I don’t know if you’ve noticed, but it’s Valentine’s day today. I must admit, I had forgotten til yesterday. Only a walk down the street downtown brought it crashing into my consciousness. Every hairdresser, coffee shop and florist proudly displayed garish pink signs, generously strewn with hearts and bows. Along with Christmas, Easter and Halloween, it’s an annual event that may go down in history as one of the charming-but-odd cultural contributions of the West.
So apart from the heart shaped dough balls at Pizza Express, what’s love got to do with it, got to do with it, got to do with it? Sorry, couldn’t resist.
Valentine’s day is a good excuse to celebrate love – why not? But hearts and bows can’t cover up something faking as the real thing. Most often, let’s be honest, it’s lust we’re celebrating. Ho hum – the word lust sounds so draconian. But all I’m talking about is a desire for something – an intense desire. In other words, it’s so easy to get on a yogic high horse and look down at all the silly proles celebrating their shiny, hearty holiday, but lust is something that we all experience, probably every day in some form.
I have been reading with one half closed eye, the unfortunate crumble of the Anusara yoga founder, John Friend. I don’t have anything political to say. I just feel sympathy for everyone involved. Growing up in a spiritual community, in my short lifetime I’ve seen the rise and fall of a few revered teachers. The effect was always devastating for a while, and I know people whose progress on their own spiritual journey is still heavily impacted today. These teachers weren’t bad people – I’m sure John Friend is a great person at heart too. But the desire to enjoy the world, to enjoy the people around us is present within us all, and we all have the free will to fan the flames, or let them smoulder down til sunrise.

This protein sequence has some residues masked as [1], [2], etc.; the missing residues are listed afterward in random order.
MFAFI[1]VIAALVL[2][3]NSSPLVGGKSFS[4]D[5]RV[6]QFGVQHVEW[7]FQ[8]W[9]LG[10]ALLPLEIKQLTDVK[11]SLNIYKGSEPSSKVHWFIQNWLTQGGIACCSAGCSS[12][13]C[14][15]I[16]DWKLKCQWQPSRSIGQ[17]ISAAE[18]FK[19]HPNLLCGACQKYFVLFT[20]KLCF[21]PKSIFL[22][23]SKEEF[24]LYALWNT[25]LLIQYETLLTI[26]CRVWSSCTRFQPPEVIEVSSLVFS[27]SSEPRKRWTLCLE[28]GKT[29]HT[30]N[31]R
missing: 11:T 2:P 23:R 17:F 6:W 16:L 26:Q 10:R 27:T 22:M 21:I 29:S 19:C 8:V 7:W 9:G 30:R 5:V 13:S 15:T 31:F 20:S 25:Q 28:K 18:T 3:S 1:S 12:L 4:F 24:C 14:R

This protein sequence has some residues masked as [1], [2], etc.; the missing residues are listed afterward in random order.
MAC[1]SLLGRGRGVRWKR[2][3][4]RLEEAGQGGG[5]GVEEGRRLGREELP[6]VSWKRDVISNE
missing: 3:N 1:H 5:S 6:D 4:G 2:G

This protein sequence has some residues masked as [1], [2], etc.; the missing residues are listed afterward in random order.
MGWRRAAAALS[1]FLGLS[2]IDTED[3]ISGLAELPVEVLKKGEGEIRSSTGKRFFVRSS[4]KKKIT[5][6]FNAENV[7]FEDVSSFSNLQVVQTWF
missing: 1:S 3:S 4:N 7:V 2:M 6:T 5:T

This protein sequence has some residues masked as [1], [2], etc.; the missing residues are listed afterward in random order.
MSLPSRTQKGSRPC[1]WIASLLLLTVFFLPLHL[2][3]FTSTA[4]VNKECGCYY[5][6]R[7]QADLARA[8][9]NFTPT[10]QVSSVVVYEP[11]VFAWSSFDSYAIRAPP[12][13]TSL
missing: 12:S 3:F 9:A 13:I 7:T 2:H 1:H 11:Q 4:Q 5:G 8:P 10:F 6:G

This morning I learnt a song by the great saint-composer Thyagaraja. He was an ardent devotee of Lord Rama and is celebrated as one of the greatest figures in the South Indian bhakti tradition. His song, ‘Enta Muddo’ begins in praise of the incomparable beauty of Lord Rama. It takes a sharp turn though when he says that no matter how great the person, we are all crippled by lust. He points out that if I make the choice to cover it up, acting as if I am a great yogi, I am a fool, denying myself the chance to appreciate the deep beauty of the divine. I love the metaphor he uses of a jug of milk – just as the jug cannot appreciate the taste of the milk inside, if we choose to chase the lust that arises in the heart, it becomes impossible to see the divine within. Here’s the song:
Thyagaraja wrote his music in the 1700s in India, but his message is for us today. For any of us trying to live a conscious, principled life, lust is the elephant in the room that needs to be let out the back door.
If not, the crumble is inevitable – either over years, or in moments.
In the Bhagavad Gita, Krishna explains to Arjuna that lust,‘the slayer of knowledge’ manifests as anger when unfulfilled. It will always be so, because the flow of desires is incessant and insatiable.
I think most of us know this instinctively. You know that fulfilling a desire is only going to give birth to the next one and the next one. I have a friend who really likes this. She feels that the excitement of the human experience owes a lot to the unpredictable and relentless froth of desires to be fulfilled at any given moment. To each his own. Personally I find it pretty tiring.
But as Thyagaraja pointed out, ignoring it is our biggest mistake. If you tried to ignore an elephant in the room for years, you’d be living a very compromised existence – crazy one might say. What we can do is use the desire to pull us towards a goal of selfless love.
Hanuman, Lord Rama’s devotee, showed intense anger when he burned down the city of Lanka in search of Sita. But that action pulled him even deeper into the loving service of Rama. Any desire can be transformed in this way – challenging though it may be, the change of mind and heart is radical.Every relationship we have, our job, our entire life can change shape when we transform lust into love. That kernel of love at the heart of every action has nothing to do with flowers, chocolates, promises you don’t intend to keep – even sex, but everything to do with the eternal transcendent force that is available to us all when we choose to be honest, strive to serve and put the happiness of others before our own.